Plip! A stone landed in the middle of the pond, the circles expanded from the centre and glided smoothly to the edges. Each ripple that touched the rushes rocked them once and they were still again. Nearby, a young boy jerked his head up to view the clear, blue sky. His doleful eyes reflected a heart that had been hurting for a long time. He gazed into the emptiness of an endless blue expanse.
"Happiness must be close to nothingness," he said to himself, "no pain, no longing, no memories of parents and brothers and sisters that have gone."
But another part of him, less clear, less honed by the pain, but still dormant in his depths, knew that was not so.
He remembered a time when happiness meant fullness - a home, a family, school, friends, hot porridge in the morning and mother's soup at night. Then the bomb landed - like the stone in the pond, sending waves in all directions. Only it was not gentle at all. There were no reeds left in the pond after the Gestapo came.
His parents heard of their imminent arrival in the Polish village. News also reached them that England was accepting children from Europe. They thought it best to send him there to a private school. For their own safety, they would try to get to another part of Europe by joining a group of other refugees who were escaping the Nazis. It was a plan with some hope.....soon to be shattered.
He had been playing soccer on the street with the boys in the neighbourhood.
"You were offside, Mark." screamed one of the boys from the other team.
" What are you talking about?" protested Mark. " Sigmund was standing right there in front of me."
"You liar, Mark !" said one of the other boys.
At this, Mark immediately set upon him and began to punch.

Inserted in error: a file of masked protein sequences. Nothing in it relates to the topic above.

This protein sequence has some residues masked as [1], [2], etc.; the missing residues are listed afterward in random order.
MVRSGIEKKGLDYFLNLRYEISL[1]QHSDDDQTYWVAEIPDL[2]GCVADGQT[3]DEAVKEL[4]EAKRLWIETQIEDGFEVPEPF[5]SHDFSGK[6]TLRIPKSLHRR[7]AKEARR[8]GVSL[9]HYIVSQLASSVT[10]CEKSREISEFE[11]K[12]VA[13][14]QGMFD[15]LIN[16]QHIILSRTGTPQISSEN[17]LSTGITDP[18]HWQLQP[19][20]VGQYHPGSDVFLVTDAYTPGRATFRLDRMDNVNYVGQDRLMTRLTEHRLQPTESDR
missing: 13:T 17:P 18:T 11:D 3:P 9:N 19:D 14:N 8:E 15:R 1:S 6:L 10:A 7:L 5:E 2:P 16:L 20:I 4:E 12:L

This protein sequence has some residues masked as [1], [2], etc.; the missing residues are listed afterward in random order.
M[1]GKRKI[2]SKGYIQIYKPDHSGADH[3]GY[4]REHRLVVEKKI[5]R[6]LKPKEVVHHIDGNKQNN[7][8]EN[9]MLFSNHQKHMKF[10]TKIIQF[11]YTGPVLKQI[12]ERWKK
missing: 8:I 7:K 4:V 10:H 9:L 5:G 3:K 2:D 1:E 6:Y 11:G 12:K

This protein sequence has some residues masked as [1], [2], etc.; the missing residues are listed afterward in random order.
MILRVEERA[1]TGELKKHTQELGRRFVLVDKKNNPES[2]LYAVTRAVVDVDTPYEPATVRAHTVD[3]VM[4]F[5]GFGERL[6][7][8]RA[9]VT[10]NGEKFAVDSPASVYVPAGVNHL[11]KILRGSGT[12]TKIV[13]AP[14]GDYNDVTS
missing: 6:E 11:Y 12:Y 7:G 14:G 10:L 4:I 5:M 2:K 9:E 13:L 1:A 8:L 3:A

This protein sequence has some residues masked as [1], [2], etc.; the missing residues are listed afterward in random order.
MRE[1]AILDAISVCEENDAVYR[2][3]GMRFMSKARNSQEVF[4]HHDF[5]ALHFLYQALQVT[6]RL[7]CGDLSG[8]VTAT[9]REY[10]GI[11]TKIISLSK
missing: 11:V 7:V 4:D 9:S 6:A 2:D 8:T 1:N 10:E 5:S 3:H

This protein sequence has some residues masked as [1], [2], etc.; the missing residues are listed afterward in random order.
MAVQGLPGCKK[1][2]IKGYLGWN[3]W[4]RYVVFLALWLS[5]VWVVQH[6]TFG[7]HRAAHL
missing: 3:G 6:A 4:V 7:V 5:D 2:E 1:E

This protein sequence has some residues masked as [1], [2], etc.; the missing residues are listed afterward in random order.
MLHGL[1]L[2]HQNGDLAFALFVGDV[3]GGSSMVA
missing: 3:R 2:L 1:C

The boy's father, hearing the fracas on the street, ran out. Without asking what the problem was he began to sharply berate Mark:
" You dirty Yid! What are you doing fighting with my boy? Just wait until the police hear!"
Mark ran home in great fear. He told his parents what happened and they knew they must not wait but send him off the next day to their friends in Sudetenland and thence to England.
That was the last Mark saw or heard of his family. He later heard that the police came the next day and handed them to the Gestapo.
"If only I did not begin that fight, my parents might have left and joined the other refugees."
The guilt and self-hatred was tearing him apart so much he wanted to die.
Thirty five years later on a street in Tel Aviv, Israel.
"What's that noise outside, Frida?"
"I don't know Mark, have a look."
Mark stepped onto the doorstep of their shop and peered curiously down the street at a group of religious Jews pushing another young Jewish man to the ground.
"Jew killers!" the men snarled at the young man.
They grabbed his literature and ran off with it. One of the leaflets fell onto the ground.
The young man rose, brushed himself down and walked off with a friend who had been watching close by.
Mark walked over to where they had been, picked up the leaflet and read:
"Experience a transformation in your life."
He opened it.
Isa 53:3-5: He was despised and rejected by men; a man of sorrows, and acquainted with grief; and as one from whom men hide their faces he was despised, and we esteemed him not. Surely he has borne our griefs and carried our sorrows; yet we esteemed him stricken, smitten by God, and afflicted. But he was pierced for our transgressions; he was crushed for our iniquities; upon him was the chastisement that brought us peace, and with his wounds we are healed. (ESV)
The words came alive and pierced his heart. The pain and guilt, that he thought had gone and were healed from being in the land that his parents could only dream of, came back in a sudden flood.
The leaflet said these words were about the Messiah. It also said that He had come, and that there now was forgiveness and healing.
Mark waited anxiously for days to see the men again on the street. When he did, he ran out to meet them and he told them everything.
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